(1)

where χ1 is a constant and m is a high positive power. The bulk modulus K for a three-dimensional network could be obtained according to the ring deformation model [12] as, K = χ2 F−4

(2)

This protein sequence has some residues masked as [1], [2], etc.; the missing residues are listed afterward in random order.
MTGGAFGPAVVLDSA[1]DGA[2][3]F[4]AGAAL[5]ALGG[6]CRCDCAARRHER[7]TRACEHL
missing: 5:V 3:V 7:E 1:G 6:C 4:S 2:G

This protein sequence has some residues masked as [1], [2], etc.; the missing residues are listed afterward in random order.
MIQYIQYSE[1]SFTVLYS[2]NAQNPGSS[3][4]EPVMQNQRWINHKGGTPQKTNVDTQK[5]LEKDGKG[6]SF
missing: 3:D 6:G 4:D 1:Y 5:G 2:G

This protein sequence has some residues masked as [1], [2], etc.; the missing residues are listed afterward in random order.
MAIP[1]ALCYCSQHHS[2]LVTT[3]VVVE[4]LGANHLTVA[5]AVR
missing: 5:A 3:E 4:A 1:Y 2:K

where χ2 is another constant. Bridge and Patel [9] combined Eqs. (1) and (2) and derived the following relationship between K, V, F and  Fig. 1. (a) Schematic two-dimensional representation of the structure of noncrystalline material with atomic ring size . Full circles represent cations and open circles represent anions; a and b are the transverse and longitudinal vibrations of oxygen atoms. (b) Double-well system with barrier height V and asymmetry .